State legislator says global warming is good for us and our crops

From my own back­yard: Lar­ry Pow­ell, a Repub­li­can state leg­is­la­tor from West­ern Kansas, has assert­ed that increased CO2 lev­els will make crops flour­ish. He cites a study that says that, “atmos­pher­ic CO2 enrich­ment will boost world agri­cul­tur­al out­put by about 50 per­cent.” They don’t deny glob­al warm­ing any­more, instead they insist that it is good for us. Here is the link to the Lawrence Jour­nal-World arti­cle. The com­ments are actu­al­ly much more inter­est­ing than the idi­ot­ic asser­tions in the arti­cle itself.

Amanda makes her move on Survivor:China

About time, dude. Aman­da pulls the move she had to pull on Survivor:China, and James shows he’s a men­sch by admit­ting he screwed up in the post-toss cam­era con­fes­sion­al. Now that she’s rock­ing Ship Todd, what is Amanda’s next move? I think she needs to appeal to Eric’s mas­culin­i­ty, Peih-Gee’s para­noia, and Denise’s sense of self-preser­va­tion. A final three with some of those peo­ple doesn’t obvi­ous­ly favor any one of them, except maybe Aman­da for engi­neer­ing it.

Writers’ Strike bears fruit: American Gladiators returns!

In a pro­mo after Bion­ic Woman this week, NBC announced the return of Amer­i­can Glad­i­a­tors, pre­mier­ing in Jan­u­ary. Awe­some! This was one of the first shows I watched when I came to this coun­try for col­lege, and it was God-awful. I loved it. I think of it as a pre­cur­sor to the mod­ern wrestling TV phe­nom­e­non, like WWE lite. I can’t wait to see how they update it, if they even both­er.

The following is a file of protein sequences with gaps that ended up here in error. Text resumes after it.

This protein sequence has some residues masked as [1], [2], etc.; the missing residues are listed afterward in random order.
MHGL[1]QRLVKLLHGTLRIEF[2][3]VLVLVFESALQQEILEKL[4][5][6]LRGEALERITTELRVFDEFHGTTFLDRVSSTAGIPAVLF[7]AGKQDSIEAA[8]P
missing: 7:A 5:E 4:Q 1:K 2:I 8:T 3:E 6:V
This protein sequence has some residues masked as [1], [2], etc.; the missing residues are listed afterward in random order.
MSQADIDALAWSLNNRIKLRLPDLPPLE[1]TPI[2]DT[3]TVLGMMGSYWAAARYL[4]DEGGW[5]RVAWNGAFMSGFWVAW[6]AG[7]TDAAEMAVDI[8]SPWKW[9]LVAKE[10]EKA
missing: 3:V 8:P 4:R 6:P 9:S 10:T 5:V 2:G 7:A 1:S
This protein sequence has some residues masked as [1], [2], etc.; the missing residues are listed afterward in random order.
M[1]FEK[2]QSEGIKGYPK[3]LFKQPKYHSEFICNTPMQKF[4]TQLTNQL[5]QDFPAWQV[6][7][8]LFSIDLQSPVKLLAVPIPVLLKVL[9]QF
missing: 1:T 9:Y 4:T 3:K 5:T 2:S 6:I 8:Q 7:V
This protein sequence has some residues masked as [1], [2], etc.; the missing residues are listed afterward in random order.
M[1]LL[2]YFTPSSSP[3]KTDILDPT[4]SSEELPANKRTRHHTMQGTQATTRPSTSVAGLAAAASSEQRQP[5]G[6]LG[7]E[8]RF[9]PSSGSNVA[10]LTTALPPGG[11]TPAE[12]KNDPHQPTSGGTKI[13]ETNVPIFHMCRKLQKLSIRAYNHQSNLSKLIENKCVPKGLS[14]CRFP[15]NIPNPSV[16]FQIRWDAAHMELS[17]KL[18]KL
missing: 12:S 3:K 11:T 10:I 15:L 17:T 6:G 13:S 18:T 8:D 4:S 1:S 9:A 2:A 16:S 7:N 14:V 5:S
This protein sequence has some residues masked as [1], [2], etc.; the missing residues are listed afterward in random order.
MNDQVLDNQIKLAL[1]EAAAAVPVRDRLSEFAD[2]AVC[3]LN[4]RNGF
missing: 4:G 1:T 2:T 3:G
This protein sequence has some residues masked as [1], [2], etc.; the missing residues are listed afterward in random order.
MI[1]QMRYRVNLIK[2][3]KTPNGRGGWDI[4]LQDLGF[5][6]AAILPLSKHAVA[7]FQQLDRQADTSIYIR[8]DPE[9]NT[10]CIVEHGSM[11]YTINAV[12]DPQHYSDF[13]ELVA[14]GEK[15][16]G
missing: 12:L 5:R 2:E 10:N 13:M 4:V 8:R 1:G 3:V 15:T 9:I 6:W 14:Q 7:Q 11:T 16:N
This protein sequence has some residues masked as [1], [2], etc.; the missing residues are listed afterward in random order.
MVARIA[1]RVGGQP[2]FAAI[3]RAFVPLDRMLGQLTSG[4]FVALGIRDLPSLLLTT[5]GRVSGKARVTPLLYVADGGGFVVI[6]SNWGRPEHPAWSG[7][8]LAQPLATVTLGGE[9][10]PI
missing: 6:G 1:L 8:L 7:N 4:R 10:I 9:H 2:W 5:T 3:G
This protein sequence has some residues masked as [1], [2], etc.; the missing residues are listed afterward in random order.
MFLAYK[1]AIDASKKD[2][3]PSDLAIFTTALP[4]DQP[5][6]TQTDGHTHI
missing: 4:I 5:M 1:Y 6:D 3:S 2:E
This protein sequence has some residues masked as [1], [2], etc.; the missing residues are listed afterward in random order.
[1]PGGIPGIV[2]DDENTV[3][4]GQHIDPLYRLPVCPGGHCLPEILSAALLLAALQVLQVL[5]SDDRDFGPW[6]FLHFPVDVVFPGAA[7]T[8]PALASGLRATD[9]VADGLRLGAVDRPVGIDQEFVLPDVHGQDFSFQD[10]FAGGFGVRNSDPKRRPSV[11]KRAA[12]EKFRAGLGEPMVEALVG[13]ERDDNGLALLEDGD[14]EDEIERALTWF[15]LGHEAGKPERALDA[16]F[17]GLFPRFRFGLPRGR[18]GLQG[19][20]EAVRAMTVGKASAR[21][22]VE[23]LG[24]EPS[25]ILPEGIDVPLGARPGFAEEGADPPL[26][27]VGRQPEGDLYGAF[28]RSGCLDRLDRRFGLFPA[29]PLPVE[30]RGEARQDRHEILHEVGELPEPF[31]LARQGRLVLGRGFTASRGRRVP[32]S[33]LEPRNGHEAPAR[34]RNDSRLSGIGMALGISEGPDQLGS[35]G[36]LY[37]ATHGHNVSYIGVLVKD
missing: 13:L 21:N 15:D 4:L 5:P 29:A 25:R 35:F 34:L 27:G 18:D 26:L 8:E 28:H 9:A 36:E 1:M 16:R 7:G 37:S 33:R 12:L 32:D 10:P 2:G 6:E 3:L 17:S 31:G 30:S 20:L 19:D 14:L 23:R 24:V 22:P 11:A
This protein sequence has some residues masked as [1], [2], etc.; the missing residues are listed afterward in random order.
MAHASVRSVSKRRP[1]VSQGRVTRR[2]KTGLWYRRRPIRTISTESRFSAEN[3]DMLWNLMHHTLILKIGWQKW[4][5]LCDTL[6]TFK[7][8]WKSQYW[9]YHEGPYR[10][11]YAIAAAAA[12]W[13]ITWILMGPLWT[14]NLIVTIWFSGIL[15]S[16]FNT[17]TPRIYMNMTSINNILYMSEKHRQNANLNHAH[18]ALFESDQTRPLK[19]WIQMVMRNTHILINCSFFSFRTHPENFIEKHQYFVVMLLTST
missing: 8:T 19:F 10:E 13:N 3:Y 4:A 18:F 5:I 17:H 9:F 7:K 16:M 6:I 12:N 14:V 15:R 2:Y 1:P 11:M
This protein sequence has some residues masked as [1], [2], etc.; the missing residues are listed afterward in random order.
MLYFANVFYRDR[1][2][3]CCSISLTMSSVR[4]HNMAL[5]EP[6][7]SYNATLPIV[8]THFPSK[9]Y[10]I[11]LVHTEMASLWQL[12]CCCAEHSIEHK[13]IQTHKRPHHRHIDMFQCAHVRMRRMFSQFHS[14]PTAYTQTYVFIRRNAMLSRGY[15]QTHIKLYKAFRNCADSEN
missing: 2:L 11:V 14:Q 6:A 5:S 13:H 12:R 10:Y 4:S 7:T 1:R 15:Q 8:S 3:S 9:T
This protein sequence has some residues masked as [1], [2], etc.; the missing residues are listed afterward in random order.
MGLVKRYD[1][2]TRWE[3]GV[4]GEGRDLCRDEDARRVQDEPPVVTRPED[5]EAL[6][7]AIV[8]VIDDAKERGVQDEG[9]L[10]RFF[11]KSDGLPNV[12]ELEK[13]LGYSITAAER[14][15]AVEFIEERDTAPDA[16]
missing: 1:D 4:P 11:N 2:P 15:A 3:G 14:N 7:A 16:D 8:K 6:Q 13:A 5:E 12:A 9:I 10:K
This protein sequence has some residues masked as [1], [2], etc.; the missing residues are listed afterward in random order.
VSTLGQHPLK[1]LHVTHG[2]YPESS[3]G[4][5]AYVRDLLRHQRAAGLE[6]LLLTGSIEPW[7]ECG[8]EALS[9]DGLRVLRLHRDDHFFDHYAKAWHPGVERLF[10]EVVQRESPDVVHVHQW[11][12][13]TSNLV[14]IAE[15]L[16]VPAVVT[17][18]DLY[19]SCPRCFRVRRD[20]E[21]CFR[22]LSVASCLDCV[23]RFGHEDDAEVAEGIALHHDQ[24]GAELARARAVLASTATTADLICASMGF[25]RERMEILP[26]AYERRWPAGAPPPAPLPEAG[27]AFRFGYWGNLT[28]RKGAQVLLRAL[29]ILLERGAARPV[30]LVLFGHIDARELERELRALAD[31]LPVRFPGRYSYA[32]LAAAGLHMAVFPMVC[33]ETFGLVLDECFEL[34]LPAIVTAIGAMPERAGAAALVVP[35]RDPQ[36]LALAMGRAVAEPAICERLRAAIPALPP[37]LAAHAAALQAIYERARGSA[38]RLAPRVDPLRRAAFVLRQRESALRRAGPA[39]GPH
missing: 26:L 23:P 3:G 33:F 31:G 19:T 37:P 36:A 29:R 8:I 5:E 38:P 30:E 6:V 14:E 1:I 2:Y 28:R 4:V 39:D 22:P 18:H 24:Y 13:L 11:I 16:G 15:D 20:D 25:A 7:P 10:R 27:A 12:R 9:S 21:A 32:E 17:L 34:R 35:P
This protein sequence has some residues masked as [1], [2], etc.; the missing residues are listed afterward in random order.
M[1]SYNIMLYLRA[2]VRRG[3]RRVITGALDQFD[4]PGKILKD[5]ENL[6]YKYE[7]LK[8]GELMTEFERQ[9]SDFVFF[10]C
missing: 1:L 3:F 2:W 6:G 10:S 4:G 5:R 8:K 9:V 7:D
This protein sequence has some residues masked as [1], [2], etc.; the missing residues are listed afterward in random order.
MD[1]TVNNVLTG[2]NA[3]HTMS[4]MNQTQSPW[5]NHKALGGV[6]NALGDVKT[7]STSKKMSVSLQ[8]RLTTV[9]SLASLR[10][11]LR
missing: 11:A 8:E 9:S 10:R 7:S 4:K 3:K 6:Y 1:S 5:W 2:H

I’ll be buying my next pair of glasses online

Over the years I’ve seen a lot of posts about buy­ing pre­scrip­tion glass­es online. The lat­est is this one, Matt Haughey’s account over at 43 Fold­ers. It has help­ful notes on what mea­sure­ments you need and a lib­er­at­ing result: instead of order­ing one cheap pair, order five cheap pairs in dif­fer­ent styles! As he points out, after a life­time of wear­ing one pair of glass­es every day for two years, hav­ing a choice of frames each day… wow. I can’t wait. Any­one have any expe­ri­ences to pass on? Any­thing I should watch out for? Besides the wrath of my eye doc­tor?

Can I possibly pass up National Geographic for $12?